Phosphorus Fertilization Can Improve Young Almond Tree Growth in Multiple Replant Settings

Chart Courtesy of the author

Davis, CA – Young almond orchards face numerous biotic stressors during their early growth stages, particularly when replanted in areas where old stone fruit orchards once stood. Among these challenges is the almond/stone fruit replant disease (ARD), which can significantly hinder growth and yields and is caused, in part, by a soil microbial complex.

A recent study of four orchard trials examined the impact of phosphorous (P) fertilization on newly replanted almond orchards. The trials, representing various replanting practices and scenarios, consistently showed that P fertilization significantly increased trunk cross-sectional area (TCSA) growth over a two-year period. This growth benefit was observed across different almond cultivars, replanting dates, and rootstock variations.

Phosphorus (P) has been studied widely in agriculture because of its critical role as a plant macronutrient and positive effect on the yield of many crops. In plants, P is an integral component of nucleic acids and phospholipids, and it contributes essentially to many enzymatic reactions, including those involved in cellular energy transfer. There is increasing concern regarding the contribution of P to eutrophication (excessive richness of nutrients) of water bodies.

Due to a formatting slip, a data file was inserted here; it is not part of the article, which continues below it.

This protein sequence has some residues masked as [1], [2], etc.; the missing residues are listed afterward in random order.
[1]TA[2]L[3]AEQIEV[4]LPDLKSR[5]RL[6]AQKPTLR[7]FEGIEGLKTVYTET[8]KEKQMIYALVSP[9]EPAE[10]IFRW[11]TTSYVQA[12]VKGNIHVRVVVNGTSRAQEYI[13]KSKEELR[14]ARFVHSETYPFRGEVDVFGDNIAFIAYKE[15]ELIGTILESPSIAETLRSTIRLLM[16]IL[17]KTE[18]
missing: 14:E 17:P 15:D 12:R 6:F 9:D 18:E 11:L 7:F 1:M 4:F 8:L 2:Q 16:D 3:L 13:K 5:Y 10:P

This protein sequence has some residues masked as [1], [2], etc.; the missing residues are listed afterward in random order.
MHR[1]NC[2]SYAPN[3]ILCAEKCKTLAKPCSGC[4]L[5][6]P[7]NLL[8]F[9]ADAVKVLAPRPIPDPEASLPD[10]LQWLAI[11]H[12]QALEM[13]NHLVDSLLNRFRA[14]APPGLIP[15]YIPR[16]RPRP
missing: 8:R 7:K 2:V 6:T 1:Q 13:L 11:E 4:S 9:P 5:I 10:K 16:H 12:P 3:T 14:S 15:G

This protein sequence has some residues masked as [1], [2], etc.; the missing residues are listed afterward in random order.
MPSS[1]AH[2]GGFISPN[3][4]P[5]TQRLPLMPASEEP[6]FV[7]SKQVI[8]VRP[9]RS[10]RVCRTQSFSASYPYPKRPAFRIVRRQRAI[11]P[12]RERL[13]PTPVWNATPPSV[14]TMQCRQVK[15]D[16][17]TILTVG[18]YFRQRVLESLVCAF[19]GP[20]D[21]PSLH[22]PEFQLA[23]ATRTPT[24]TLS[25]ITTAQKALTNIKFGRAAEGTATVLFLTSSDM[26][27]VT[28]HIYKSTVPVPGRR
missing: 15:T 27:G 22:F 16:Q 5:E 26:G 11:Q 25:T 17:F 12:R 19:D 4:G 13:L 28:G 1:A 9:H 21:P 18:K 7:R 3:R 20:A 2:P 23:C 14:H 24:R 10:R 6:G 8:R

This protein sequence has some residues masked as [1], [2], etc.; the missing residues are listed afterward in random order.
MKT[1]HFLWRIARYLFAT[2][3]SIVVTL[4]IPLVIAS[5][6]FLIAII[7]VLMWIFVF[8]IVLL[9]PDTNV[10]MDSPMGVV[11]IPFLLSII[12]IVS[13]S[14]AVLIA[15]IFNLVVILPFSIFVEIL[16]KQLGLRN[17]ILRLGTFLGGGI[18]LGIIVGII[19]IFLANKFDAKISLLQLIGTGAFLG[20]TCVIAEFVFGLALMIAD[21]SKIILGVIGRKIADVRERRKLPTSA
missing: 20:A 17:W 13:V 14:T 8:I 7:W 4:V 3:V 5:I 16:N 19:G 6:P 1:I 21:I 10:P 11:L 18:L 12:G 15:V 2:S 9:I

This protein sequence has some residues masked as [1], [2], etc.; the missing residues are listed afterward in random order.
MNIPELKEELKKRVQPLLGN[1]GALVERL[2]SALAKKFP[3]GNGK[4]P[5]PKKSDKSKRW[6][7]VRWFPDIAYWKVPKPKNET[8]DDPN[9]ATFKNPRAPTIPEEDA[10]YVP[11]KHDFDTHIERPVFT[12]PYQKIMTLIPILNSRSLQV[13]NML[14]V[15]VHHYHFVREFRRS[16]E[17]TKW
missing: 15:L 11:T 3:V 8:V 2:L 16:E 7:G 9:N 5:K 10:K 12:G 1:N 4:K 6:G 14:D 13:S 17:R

While phosphorus fertilization did not completely mitigate the effects of ARD, the data strongly indicate that it can improve the growth of young almond orchards in diverse replant settings. In all experiments, significant gains in TCSA resulted from P fertilization in at least one of the almond cultivars within the first 2 years after planting, supporting the hypothesis that P fertilization can benefit the growth of replanted almond orchards. This finding underscores the importance of considering phosphorus fertilization as a general best management practice for almond producers in California.

The study challenges previous recommendations that phosphorus fertilization is unnecessary for almond orchards, except in cases of demonstrated deficiency. By recommending a specific application rate of 2.2 ounces of phosphorus per tree at or near planting, the research provides practical guidance for growers seeking to optimize orchard growth.

The research also highlights the importance of other soil management practices, such as whole orchard recycling (WOR) and preplant soil fumigation, in conjunction with phosphorus fertilization. These practices, commonly used in California almond production, can influence the effectiveness of nutrient applications and overall orchard performance.

Dr. Brown is a USDA Research Plant Pathologist at the University of California, Davis. His research program examines the biology and integrated management of soilborne diseases that affect deciduous tree crops and strawberries.

The full article can be read on the ASHS HortTech electronic journal website at:

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